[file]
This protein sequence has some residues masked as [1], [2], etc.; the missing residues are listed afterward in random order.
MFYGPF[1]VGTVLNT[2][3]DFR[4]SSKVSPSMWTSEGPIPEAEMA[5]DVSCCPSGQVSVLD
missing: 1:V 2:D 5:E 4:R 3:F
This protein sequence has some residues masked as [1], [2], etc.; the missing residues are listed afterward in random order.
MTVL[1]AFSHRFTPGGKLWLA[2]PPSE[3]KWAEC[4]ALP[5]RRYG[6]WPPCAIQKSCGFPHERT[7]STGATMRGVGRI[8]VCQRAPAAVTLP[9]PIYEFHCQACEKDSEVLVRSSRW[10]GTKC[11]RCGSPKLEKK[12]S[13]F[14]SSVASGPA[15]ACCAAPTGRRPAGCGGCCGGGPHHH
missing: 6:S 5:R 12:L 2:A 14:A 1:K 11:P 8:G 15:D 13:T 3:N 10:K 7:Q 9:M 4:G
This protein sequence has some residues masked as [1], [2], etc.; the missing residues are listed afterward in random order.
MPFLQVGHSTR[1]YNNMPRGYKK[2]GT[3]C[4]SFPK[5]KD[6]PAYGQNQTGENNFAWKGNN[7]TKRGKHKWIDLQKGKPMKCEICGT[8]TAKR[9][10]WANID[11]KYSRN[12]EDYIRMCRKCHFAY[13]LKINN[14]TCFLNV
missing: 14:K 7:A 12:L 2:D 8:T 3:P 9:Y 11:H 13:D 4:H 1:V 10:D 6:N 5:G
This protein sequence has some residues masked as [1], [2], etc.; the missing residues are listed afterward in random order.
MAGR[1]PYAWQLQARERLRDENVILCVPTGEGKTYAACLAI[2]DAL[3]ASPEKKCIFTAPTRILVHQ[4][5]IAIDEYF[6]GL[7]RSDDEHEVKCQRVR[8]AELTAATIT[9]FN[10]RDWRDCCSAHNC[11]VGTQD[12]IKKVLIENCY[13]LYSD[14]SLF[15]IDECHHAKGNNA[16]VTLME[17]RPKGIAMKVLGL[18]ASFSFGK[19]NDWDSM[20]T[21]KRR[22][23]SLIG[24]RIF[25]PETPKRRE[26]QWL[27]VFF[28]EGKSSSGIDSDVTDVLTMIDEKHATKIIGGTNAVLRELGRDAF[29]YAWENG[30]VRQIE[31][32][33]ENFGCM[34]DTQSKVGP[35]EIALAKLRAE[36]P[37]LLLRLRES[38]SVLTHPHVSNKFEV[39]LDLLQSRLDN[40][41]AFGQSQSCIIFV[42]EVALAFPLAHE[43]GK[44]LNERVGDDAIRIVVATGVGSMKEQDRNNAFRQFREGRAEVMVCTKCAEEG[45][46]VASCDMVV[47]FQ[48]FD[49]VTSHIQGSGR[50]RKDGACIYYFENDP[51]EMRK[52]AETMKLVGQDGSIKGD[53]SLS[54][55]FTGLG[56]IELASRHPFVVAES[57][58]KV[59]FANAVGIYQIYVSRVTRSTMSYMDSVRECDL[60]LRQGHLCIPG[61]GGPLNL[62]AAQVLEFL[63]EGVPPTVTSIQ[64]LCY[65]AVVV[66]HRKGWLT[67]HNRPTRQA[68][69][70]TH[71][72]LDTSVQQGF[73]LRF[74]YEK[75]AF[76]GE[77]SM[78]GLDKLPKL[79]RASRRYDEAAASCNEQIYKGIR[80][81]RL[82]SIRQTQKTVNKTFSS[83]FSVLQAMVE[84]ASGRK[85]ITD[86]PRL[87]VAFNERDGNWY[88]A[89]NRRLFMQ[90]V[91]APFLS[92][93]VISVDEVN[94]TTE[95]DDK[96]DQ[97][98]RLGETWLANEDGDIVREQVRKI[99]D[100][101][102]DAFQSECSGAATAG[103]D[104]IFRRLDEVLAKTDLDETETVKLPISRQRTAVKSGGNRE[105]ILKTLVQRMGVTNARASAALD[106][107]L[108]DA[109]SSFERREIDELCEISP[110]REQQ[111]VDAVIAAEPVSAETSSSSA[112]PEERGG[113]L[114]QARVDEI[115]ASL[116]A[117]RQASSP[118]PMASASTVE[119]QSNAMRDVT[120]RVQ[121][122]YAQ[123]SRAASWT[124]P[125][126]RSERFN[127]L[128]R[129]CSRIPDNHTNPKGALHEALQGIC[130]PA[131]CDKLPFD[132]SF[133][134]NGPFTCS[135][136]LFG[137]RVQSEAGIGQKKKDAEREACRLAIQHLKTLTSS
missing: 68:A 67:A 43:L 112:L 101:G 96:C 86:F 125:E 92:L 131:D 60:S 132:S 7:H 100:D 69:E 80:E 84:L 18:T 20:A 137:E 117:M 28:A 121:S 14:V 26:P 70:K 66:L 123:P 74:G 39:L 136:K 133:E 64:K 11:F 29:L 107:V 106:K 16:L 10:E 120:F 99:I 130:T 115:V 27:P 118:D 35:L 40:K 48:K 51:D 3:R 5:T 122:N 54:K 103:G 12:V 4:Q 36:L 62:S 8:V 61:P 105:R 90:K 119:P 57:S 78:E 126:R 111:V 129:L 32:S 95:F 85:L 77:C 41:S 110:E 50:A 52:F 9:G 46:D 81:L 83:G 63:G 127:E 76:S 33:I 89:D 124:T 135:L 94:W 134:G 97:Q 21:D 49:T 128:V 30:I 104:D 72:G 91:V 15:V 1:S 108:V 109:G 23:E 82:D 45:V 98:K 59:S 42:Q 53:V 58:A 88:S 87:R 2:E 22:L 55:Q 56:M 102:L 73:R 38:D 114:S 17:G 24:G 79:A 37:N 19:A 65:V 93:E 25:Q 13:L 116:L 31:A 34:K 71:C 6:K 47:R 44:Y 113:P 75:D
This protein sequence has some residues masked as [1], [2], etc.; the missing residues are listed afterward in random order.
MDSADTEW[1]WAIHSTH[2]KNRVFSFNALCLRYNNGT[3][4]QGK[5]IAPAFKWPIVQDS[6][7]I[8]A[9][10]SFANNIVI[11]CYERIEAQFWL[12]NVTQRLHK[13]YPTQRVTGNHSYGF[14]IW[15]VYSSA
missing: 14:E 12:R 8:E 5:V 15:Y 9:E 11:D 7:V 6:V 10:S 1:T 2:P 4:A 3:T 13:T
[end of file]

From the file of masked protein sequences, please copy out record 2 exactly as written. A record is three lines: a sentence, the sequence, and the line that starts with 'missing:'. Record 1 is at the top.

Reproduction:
This protein sequence has some residues masked as [1], [2], etc.; the missing residues are listed afterward in random order.
MTVL[1]AFSHRFTPGGKLWLA[2]PPSE[3]KWAEC[4]ALP[5]RRYG[6]WPPCAIQKSCGFPHERT[7]STGATMRGVGRI[8]VCQRAPAAVTLP[9]PIYEFHCQACEKDSEVLVRSSRW[10]GTKC[11]RCGSPKLEKK[12]S[13]F[14]SSVASGPA[15]ACCAAPTGRRPAGCGGCCGGGPHHH
missing: 6:S 5:R 12:L 2:A 14:A 1:K 11:P 8:G 15:D 13:T 3:N 10:K 7:Q 9:M 4:G